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Browse Prior Art Database

Printed Circuit Board And Component Keying And Retention Design

IP.com Disclosure Number: IPCOM000101867D
Original Publication Date: 1990-Sep-01
Included in the Prior Art Database: 2005-Mar-17
Document File: 3 page(s) / 134K

Publishing Venue

IBM

Related People

Davidge, RV: AUTHOR [+2]

Abstract

A printed circuit board (PCB) and component keying design is described whereby specific geometries are used on PCBs and components to facilitate the keying of components for proper alignment. The design also provides automatic retention of components onto the PCB before and during soldering operations.

This text was extracted from an ASCII text file.
This is the abbreviated version, containing approximately 52% of the total text.

Printed Circuit Board And Component Keying And Retention Design

       A printed circuit board (PCB) and component keying design
is described whereby specific geometries are used on PCBs and
components to facilitate the keying of components for proper
alignment.  The design also provides automatic retention of
components onto the PCB before and during soldering operations.

      Typically, PCBs are designed to accept various kinds and sizes
of components.  Some components are placed by hand in specific
position and orientations.  A soldering process is applied after
placement so as to secure both electrical and mechanical connections
between various surfaces of the components and the circuit lines on
the PCB.  The concept disclosed herein is an improvement over prior
methods in that it eliminates the need for alignment and position
fixture tools.

      The placement of the components in relation to the circuit
lines is particularly critical.  In prior art, fixtures were often
used to position and retain the components to the PCB prior to and
during soldering.  Often rectangular tabs are used on the components
and inserted into round holes so as to retain the component.  Tabs
are often split in such a manner that when inserted into a hole, the
contraction and subsequent expansion of the tab will produce forces
to retain the components in place.  Other means of retention, such as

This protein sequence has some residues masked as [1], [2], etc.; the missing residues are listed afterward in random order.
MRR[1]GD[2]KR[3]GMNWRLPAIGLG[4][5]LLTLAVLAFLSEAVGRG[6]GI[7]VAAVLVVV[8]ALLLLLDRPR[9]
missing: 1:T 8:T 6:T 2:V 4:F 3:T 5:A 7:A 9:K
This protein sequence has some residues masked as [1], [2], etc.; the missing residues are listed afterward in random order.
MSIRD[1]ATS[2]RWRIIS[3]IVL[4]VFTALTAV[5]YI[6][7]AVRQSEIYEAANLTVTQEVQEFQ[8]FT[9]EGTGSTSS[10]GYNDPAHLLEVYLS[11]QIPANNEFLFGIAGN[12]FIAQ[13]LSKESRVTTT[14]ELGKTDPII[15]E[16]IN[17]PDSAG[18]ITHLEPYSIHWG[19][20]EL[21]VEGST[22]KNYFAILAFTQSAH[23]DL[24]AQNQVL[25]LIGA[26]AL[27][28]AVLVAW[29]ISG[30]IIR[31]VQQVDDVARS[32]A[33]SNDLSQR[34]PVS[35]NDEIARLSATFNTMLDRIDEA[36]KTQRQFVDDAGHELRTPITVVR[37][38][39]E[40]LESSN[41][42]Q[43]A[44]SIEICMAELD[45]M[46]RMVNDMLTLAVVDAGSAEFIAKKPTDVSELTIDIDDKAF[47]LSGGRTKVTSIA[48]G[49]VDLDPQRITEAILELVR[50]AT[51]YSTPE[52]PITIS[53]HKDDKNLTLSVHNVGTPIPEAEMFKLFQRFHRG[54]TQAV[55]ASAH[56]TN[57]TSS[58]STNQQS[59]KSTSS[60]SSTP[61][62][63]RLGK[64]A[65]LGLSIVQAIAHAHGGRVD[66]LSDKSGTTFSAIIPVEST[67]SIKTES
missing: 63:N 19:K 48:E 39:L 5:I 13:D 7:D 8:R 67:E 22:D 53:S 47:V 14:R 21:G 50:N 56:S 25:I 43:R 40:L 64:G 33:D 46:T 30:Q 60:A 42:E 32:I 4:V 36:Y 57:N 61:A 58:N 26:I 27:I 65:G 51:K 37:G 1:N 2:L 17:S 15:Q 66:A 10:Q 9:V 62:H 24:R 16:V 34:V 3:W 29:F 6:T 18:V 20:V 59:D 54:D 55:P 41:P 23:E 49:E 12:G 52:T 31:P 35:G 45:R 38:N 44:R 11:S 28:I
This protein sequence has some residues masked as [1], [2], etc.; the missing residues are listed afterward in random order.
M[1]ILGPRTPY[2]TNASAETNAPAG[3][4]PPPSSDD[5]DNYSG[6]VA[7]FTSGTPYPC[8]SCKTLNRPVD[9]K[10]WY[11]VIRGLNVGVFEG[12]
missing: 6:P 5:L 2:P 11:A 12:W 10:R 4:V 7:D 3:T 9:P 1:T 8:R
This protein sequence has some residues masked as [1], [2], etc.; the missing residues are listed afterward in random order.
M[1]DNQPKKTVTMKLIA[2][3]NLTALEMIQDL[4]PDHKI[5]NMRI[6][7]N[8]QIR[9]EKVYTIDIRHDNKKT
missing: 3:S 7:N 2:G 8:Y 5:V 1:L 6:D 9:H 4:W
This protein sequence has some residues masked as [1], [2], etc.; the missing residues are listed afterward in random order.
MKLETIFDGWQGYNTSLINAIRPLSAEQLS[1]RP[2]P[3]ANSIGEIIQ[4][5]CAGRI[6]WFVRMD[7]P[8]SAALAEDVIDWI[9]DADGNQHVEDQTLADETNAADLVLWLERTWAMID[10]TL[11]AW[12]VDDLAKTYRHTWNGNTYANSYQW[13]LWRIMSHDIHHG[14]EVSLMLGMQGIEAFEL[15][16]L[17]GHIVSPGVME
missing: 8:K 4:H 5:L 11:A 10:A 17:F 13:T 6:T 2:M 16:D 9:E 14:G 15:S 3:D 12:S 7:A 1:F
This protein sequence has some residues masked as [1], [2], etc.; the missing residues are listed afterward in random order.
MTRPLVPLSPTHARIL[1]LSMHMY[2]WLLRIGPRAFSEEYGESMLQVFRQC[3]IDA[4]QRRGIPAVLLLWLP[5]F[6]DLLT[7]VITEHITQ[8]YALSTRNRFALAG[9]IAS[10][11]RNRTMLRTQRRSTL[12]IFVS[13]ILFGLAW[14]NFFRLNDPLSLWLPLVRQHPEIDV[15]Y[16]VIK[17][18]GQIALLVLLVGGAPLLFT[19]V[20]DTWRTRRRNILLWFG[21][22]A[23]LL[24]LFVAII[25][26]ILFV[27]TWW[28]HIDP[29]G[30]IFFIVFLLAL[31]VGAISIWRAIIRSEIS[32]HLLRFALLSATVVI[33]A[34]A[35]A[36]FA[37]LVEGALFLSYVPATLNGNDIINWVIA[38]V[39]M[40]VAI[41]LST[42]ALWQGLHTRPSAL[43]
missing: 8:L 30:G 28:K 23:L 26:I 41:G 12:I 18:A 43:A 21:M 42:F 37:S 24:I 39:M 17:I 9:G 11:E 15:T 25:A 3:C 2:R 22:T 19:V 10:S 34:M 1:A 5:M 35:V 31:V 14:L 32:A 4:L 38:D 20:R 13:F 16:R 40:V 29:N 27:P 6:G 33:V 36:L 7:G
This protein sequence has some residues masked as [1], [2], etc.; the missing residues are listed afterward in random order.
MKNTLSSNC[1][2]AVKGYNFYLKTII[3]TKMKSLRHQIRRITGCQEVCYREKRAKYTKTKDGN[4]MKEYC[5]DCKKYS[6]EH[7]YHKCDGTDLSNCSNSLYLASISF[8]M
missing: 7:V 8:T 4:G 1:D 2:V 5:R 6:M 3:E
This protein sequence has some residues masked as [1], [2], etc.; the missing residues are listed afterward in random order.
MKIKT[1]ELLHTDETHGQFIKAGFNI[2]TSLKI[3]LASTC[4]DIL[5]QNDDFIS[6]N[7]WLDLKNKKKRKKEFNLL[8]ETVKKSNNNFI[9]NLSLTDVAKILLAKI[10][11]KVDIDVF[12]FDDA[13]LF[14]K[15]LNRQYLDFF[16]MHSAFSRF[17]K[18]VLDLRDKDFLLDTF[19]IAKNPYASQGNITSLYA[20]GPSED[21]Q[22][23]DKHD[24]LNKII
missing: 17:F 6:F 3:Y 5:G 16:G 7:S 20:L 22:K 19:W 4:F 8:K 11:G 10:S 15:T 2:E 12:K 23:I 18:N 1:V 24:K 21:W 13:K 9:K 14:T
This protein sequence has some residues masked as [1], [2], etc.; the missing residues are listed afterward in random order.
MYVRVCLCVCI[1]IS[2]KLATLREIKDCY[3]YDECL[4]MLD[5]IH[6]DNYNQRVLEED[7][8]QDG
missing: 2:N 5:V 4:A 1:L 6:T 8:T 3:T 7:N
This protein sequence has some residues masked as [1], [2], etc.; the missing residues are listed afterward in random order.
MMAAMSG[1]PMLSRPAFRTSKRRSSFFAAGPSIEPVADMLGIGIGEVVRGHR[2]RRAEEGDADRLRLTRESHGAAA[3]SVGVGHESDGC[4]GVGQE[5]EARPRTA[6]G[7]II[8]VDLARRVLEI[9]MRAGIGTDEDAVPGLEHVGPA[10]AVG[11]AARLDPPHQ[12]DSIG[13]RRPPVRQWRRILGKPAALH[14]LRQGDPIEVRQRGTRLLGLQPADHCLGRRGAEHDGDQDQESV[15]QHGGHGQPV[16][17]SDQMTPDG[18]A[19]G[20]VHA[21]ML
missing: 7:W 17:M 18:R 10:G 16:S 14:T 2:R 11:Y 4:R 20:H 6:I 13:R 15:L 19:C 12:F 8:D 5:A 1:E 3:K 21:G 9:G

screws, are employed.

      When various components, which are similar in appearance but
different in structure or function, are placed on a single PCB,
mislocation of components becomes a major source of difficulty.  The
parts can be similar in appearance and virtually identical when
viewed from the rear, as is required during assembly operations.
This is particularly evident with components, where many different
types of PCBs are assembled on the same manufacturing line and
different types of components and retention devices operate through
identical holes in the PCB.  This can cause components to be
mislocated.

      The concept described herein provides a means of aligning and
positioning components and of retaining them in place before and
during soldering operations.  The concept is compatible with both
circular alignment holes, currently in use, and with rectangular hole
patterns used to permit insertion of only specific types of
components, generally identified by specific patterns of retention
tabs.

      Fig. 1 illustrates how a pair of components are installed on a
PCB in locations prescribed by the hardware. Receptacle-type
component 10 includes a pair of location tabs 11 which are
rectangular in shape.  The tabs are oriented parallel to each other
and perpendicular to mounting surface 12.  Each tab is oriented
perpendicular to a line between the centers of the tabs.  PCB 13
includes a pair of slots 14, which are similar in size, relative
location and orientation to tabs 11.  Pin-type component 15 i...